Home Education Diaries
I’m feeling excited that spring has finally arrived, the warmer and brighter weather certainly banishes the winter blues! With the end to lockdown finally in sight (26th April in Scotland) we’re feeling optimistic about the rest of the year. It’s been pretty rubbish to not have our usual home education groups and friends throughout lockdown. So we are excited to get some normality to the kids education again in April, knowing that their schooled peers were allowed back to their education (indoors!) in February. Two months earlier than home educated kids in Scotland are. This is despite numerous emails from many Scottish home educators to the government asking why we can’t meet in groups outside again yet.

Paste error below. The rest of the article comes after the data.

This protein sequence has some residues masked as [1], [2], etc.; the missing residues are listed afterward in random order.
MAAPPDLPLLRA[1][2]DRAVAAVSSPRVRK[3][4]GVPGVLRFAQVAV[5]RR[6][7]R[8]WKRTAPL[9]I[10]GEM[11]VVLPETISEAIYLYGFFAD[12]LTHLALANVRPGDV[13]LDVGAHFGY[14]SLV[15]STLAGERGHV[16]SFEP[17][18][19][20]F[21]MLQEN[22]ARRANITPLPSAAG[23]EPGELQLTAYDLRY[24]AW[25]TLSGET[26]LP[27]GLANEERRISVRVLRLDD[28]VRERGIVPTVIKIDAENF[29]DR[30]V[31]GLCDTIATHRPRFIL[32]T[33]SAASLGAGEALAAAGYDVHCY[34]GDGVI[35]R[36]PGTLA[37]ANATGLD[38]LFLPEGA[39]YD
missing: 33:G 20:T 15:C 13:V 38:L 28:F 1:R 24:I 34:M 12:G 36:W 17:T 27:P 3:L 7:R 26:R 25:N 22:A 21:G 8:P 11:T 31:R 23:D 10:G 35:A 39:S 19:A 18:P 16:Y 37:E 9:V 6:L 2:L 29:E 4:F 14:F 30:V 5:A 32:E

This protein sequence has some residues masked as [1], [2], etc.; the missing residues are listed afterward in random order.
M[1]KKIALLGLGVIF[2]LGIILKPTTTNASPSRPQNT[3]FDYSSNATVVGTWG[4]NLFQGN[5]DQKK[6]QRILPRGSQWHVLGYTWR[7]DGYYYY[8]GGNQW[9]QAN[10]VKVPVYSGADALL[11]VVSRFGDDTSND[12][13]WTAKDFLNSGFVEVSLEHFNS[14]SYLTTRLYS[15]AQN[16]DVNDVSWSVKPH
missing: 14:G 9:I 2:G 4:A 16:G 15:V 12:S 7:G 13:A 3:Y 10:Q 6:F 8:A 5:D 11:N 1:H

Anyway, we have still been doing a lot this month and making the most of the nicer weather for some longer walks around the countryside.
The kids favourite things to do often relate to science, probably because science covers a vast number of topics. The usual Lego and K’Nex building has been going on, with the 9 year old creating various new creations from his imagination. He’s getting quite good at manipulating the K’Nex pieces into the engineering projects he designs.
Outdoors we’ve been watching the frog spawn in various pools and ditches develop. Including spotting mating frogs and toads, looking at the difference between frog and toad spawn as well as spotting our first tadpoles at the end of March. You can see the strings of toad spawn in the photo below, the kids were fascinated with them.
In the image underneath are tadpoles. We thought it was a bit early for tadpoles considering it’s going to freeze overnight again soon. But hopefully they will survive! We’ll have to go back and investigate soon.
Whilst visiting Flanders Moss we also spotted lots of newts, water beetles, floating spiders and more frogspawn! We are hoping to go back soon to see what else is there! Hopefully we can do some pond dipping with permission.